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I have a VirtualBox VM running Windows 10 on a Linux host. It used to work just fine, but this day when I started it it hangs big time.

The VM’s window is just a black square, and also the host hangs up.  I can’t even switch to another console with Ctrl+Alt+F6.

How can I start troubleshooting this? (I don't have any snapshots to go back to.)


UPDATE: After:

Removed all Virtualbox packages:

apt auto-remove 'virtualbox*'

Reinstalled latest version (first add repositiory of needed (see virtualbox.org):

apt install virtualbox-5.2

It works again as of 2018-02-20 on 4.13.0-32-generic #35~16.04.1-Ubuntu.

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    You didn't perchance install any updates? – Gerard H. Pille Jan 15 '18 at 11:59
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    Have you tried accessing with a live USB without any updates? I'm having the same problem on Linux Mint 18.3 with the latest version of the kernel. I have a strong suspicion those meltdown/spectre patches have killed linux's ability to run any type of VM. @gerard-h-pile do you agree? – James Draper Jan 15 '18 at 16:57
  • @GerardH.Pille + James Draper !! That's right. I did install updates. That's a very probable reason. I will check that out and post back in a couple of days. – PetaspeedBeaver Jan 16 '18 at 1:15
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    @JamesDraper Was indeed the reason I asked. I'm afraid there's an interesting year ahead. – Gerard H. Pille Jan 16 '18 at 7:44
  • It was indeed the latest kernel update that caused the problem. Booted with the previous kernel today, and the VM runs 很好! (uname -a outputs 4.10.0-42-generic) So thankful for you help all, this must cause a lot of trouble for a lot of people at present. God bless. – PetaspeedBeaver Jan 16 '18 at 11:16
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This can be due to a recent kernel update. You can try booting an older kernel.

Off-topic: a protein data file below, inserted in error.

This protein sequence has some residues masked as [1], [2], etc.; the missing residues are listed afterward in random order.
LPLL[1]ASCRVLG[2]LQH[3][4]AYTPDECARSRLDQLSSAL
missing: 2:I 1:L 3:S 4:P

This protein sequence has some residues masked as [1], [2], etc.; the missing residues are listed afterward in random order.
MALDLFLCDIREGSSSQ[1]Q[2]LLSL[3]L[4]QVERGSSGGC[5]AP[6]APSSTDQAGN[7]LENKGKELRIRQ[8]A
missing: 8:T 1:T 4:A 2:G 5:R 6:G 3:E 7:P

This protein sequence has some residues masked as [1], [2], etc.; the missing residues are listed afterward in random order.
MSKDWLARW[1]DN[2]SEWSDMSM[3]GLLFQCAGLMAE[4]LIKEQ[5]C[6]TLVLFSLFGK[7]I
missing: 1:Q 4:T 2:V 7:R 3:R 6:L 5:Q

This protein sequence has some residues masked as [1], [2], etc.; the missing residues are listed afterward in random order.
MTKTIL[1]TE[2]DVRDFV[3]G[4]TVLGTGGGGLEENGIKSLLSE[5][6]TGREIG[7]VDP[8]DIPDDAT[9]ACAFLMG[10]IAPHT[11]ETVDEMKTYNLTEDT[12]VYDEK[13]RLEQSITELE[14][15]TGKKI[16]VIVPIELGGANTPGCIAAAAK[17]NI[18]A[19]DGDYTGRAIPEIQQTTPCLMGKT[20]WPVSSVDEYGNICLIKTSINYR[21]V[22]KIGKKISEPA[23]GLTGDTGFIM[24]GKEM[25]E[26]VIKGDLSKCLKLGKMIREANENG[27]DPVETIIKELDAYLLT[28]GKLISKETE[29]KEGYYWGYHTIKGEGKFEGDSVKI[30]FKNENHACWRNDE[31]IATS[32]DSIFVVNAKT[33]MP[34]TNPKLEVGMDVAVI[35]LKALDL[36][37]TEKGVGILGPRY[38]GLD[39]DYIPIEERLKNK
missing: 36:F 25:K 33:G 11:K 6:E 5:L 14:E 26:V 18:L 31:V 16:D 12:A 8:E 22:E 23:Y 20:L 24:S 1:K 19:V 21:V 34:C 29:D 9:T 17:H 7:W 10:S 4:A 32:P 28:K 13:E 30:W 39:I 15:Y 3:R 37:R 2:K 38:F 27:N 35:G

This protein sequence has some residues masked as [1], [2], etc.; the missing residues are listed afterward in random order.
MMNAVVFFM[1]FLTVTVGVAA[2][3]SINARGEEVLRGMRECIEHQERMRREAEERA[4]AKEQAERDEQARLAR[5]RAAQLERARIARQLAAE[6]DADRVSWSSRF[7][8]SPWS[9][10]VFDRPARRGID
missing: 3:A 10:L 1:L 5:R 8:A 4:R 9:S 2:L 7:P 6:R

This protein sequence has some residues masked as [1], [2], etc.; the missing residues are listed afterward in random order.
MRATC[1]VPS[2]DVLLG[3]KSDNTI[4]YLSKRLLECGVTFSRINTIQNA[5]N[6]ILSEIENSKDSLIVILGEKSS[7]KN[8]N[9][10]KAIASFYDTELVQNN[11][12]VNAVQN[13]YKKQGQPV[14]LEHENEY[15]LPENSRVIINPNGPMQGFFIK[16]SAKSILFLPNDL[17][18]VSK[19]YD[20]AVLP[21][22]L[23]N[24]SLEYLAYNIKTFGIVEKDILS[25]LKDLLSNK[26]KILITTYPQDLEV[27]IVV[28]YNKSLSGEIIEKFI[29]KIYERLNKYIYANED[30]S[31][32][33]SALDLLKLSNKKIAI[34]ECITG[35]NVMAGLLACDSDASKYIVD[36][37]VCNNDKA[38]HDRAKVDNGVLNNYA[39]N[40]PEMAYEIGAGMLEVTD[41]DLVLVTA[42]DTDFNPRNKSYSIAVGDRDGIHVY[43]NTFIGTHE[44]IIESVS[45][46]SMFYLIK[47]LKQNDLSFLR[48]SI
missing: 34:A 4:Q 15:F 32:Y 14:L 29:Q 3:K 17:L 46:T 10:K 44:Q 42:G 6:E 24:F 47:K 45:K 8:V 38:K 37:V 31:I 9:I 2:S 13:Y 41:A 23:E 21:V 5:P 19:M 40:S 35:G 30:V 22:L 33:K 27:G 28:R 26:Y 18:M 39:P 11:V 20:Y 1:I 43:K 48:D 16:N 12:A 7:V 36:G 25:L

You can create a GRUB menu entry for an older kernel (anything less than 4.13) by doing the following:

1) Find out which kernels you have installed by running this in the terminal:

$ls /boot/vmlinuz*

2) Then find the disk UUID that is you system root (not the swap):

$ll /dev/disk/by-uuid

3) Then then in a text file substitute those values into the menu entry below:

menuentry "Linux Mint 18.3 Cinnamon 64-bit, with Linux 4.10.0-38-generic" {
        linux   /boot/vmlinuz-X.X.X-XX-generic root=UUID=XXXX-YYYY ro  quiet splash
        initrd  /boot/initrd.img-X.X.X-XX-generic
}

4) Open the custom GRUB menu for editing:

$sudo nano /etc/grub.d/40_custom

5) Copy and paste your modified menu entry into 40_custom save. Then run:

$sudo update-grub

You could even set that to the grub default if you wanted too.

I would use this kernel with caution as time goes on for obvious reasons. Hopefully a patch for the patch will come soon but I wouldn't hold my breath.

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Kernel update in last days is a reason. Try to boot to older kernel. I think some meltdown patch or something similar is a source of this problem.

How to boot to an older kernel

  1. Reboot and hold Shift when computer starts. Grub-menu opens.
  2. Choose "Advanced ..."
  3. Choose your preferred old kernel to boot from it.

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